Niko Krivanek: dear sally, love mom
As that claustrophobic unit, the nuclear family, was being carved out of a much larger family aggregate, photography came along to memorialize, to restate symbolically, the imperiled continuity and vanishing extendedness of family life. Those ghostly traces, photographs, supply the token presence of the dispersed relatives. A family’s photograph album is generally about the extended family-and, often, is all that remains of it. As photographs give people an imaginary possession of a past that is unreal, they also help people to take possession of space in which they are insecure.
-Susan Sontag, On Photography
Dear Sally, Love Mom is a photographic love letter to Niko Krivanek’s mother, Sally who has been incarcerated since XXXX. Seeking to both normalize and romanticize being raised in a single-family household, Krivanek’s photographs portray the areas of his life impacted and influenced by his mother’s incarceration: the lives of his father and brother, the home imbued with her memory, the objects that once belonged to her, and the well-visited prison where she is housed.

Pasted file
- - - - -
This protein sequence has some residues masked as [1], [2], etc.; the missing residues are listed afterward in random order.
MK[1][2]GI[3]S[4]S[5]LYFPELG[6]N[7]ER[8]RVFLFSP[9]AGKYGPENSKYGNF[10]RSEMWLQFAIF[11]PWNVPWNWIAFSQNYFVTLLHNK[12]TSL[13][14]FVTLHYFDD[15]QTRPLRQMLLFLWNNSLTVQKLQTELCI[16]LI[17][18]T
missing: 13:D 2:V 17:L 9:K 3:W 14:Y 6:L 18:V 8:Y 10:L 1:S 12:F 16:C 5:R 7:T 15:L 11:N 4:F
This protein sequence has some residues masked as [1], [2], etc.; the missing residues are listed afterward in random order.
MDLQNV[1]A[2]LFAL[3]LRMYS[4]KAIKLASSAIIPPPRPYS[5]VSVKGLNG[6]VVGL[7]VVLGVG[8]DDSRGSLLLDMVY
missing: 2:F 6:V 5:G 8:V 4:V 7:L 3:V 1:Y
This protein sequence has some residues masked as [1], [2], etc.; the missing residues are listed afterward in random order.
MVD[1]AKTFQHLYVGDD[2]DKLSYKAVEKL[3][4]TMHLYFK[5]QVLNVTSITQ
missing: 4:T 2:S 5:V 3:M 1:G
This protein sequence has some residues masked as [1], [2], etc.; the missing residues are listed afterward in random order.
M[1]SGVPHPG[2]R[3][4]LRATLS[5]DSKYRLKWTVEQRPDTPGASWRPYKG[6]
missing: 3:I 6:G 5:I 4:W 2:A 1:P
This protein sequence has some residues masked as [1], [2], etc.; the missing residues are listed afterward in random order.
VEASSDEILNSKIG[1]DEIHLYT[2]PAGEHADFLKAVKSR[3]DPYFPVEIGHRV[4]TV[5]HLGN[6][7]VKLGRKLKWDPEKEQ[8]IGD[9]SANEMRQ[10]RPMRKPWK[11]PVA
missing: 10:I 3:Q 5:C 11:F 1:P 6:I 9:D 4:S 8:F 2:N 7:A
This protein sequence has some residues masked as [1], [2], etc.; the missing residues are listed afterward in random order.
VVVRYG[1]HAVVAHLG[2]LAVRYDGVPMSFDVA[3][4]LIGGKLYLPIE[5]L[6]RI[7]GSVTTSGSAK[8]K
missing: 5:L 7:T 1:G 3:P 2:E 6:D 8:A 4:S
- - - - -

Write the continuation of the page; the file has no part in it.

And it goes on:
Krivanek’s spent his life fighting against ideas of a “normal” family unit and validating the unorthodox way he, his parents, and sibling have moved forward as a family despite the circumstances. His mother’s family photographs serve as subscripts and superscripts for the images in Dear Sally, Love Mom. The photos function as a collaboration between Krivanek and a version of his mother who is continually absent from daily life, and from whose distance, creates a sense of unknowing. His photographs poetically illustrate the toll mass incarceration has on the lives of real families.